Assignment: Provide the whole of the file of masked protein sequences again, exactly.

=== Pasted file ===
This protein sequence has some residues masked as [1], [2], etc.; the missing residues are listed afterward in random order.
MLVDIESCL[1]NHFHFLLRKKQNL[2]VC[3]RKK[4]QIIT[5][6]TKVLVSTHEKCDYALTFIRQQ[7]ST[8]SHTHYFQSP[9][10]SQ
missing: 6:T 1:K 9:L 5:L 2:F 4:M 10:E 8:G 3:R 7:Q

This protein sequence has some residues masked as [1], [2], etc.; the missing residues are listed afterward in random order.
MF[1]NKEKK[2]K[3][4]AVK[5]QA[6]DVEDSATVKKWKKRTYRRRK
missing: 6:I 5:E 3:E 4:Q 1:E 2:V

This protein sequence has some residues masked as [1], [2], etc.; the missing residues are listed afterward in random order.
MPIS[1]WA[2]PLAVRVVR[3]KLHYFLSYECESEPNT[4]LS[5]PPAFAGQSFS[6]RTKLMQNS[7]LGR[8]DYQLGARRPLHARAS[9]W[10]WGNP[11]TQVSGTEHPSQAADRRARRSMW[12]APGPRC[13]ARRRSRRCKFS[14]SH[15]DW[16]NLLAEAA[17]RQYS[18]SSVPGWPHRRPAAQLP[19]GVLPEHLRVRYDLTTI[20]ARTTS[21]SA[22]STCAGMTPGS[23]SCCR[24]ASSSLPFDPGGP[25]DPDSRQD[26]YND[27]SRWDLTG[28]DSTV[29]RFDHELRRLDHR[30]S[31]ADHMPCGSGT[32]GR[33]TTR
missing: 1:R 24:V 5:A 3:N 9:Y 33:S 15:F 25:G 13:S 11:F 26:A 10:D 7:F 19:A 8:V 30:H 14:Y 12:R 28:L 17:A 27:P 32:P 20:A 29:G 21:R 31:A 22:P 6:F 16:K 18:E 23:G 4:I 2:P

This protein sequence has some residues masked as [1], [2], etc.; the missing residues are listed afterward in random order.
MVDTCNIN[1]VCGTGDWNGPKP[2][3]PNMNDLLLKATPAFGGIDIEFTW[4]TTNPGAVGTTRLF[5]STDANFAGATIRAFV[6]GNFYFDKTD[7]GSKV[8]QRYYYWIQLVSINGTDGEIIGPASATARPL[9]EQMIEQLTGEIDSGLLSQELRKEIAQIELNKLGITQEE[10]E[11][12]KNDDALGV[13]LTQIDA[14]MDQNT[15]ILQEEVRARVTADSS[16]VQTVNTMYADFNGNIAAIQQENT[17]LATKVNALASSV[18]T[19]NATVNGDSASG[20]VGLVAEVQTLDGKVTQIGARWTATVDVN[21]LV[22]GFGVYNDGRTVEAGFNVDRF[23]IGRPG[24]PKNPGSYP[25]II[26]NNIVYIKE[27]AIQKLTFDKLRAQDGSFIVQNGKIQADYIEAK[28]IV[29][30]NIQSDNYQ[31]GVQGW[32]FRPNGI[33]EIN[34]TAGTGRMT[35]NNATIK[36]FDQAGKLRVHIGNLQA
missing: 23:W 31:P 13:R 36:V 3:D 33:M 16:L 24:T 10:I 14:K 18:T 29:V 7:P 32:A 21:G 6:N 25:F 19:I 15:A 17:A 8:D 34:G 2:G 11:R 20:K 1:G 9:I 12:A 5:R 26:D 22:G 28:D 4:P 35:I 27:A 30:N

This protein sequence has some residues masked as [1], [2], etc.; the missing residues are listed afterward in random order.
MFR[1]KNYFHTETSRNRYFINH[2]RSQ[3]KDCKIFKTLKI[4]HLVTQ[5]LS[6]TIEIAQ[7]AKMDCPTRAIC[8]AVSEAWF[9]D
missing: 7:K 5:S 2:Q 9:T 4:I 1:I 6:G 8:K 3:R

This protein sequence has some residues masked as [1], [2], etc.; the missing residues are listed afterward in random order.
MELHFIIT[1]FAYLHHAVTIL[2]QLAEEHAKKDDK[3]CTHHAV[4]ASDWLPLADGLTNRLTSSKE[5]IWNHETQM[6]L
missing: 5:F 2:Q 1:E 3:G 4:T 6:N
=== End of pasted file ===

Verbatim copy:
This protein sequence has some residues masked as [1], [2], etc.; the missing residues are listed afterward in random order.
MLVDIESCL[1]NHFHFLLRKKQNL[2]VC[3]RKK[4]QIIT[5][6]TKVLVSTHEKCDYALTFIRQQ[7]ST[8]SHTHYFQSP[9][10]SQ
missing: 6:T 1:K 9:L 5:L 2:F 4:M 10:E 8:G 3:R 7:Q

This protein sequence has some residues masked as [1], [2], etc.; the missing residues are listed afterward in random order.
MF[1]NKEKK[2]K[3][4]AVK[5]QA[6]DVEDSATVKKWKKRTYRRRK
missing: 6:I 5:E 3:E 4:Q 1:E 2:V

This protein sequence has some residues masked as [1], [2], etc.; the missing residues are listed afterward in random order.
MPIS[1]WA[2]PLAVRVVR[3]KLHYFLSYECESEPNT[4]LS[5]PPAFAGQSFS[6]RTKLMQNS[7]LGR[8]DYQLGARRPLHARAS[9]W[10]WGNP[11]TQVSGTEHPSQAADRRARRSMW[12]APGPRC[13]ARRRSRRCKFS[14]SH[15]DW[16]NLLAEAA[17]RQYS[18]SSVPGWPHRRPAAQLP[19]GVLPEHLRVRYDLTTI[20]ARTTS[21]SA[22]STCAGMTPGS[23]SCCR[24]ASSSLPFDPGGP[25]DPDSRQD[26]YND[27]SRWDLTG[28]DSTV[29]RFDHELRRLDHR[30]S[31]ADHMPCGSGT[32]GR[33]TTR
missing: 1:R 24:V 5:A 3:N 9:Y 33:S 15:F 25:G 13:S 11:F 26:A 10:D 7:F 19:A 8:V 30:H 14:Y 12:R 28:L 17:A 27:P 32:P 20:A 29:G 21:R 31:A 22:P 6:F 16:K 18:E 23:G 4:I 2:P

This protein sequence has some residues masked as [1], [2], etc.; the missing residues are listed afterward in random order.
MVDTCNIN[1]VCGTGDWNGPKP[2][3]PNMNDLLLKATPAFGGIDIEFTW[4]TTNPGAVGTTRLF[5]STDANFAGATIRAFV[6]GNFYFDKTD[7]GSKV[8]QRYYYWIQLVSINGTDGEIIGPASATARPL[9]EQMIEQLTGEIDSGLLSQELRKEIAQIELNKLGITQEE[10]E[11][12]KNDDALGV[13]LTQIDA[14]MDQNT[15]ILQEEVRARVTADSS[16]VQTVNTMYADFNGNIAAIQQENT[17]LATKVNALASSV[18]T[19]NATVNGDSASG[20]VGLVAEVQTLDGKVTQIGARWTATVDVN[21]LV[22]GFGVYNDGRTVEAGFNVDRF[23]IGRPG[24]PKNPGSYP[25]II[26]NNIVYIKE[27]AIQKLTFDKLRAQDGSFIVQNGKIQADYIEAK[28]IV[29][30]NIQSDNYQ[31]GVQGW[32]FRPNGI[33]EIN[34]TAGTGRMT[35]NNATIK[36]FDQAGKLRVHIGNLQA
missing: 23:W 31:P 13:R 36:V 3:D 33:M 16:L 24:T 10:I 14:K 18:T 29:V 7:P 32:A 21:G 6:N 25:F 19:I 15:A 17:A 8:D 34:G 2:G 11:R 20:K 1:G 9:I 12:A 5:R 26:D 22:G 28:D 4:P 35:I 27:A 30:N

This protein sequence has some residues masked as [1], [2], etc.; the missing residues are listed afterward in random order.
MFR[1]KNYFHTETSRNRYFINH[2]RSQ[3]KDCKIFKTLKI[4]HLVTQ[5]LS[6]TIEIAQ[7]AKMDCPTRAIC[8]AVSEAWF[9]D
missing: 7:K 5:S 2:Q 9:T 4:I 1:I 6:G 8:K 3:R

This protein sequence has some residues masked as [1], [2], etc.; the missing residues are listed afterward in random order.
MELHFIIT[1]FAYLHHAVTIL[2]QLAEEHAKKDDK[3]CTHHAV[4]ASDWLPLADGLTNRLTSSKE[5]IWNHETQM[6]L
missing: 5:F 2:Q 1:E 3:G 4:T 6:N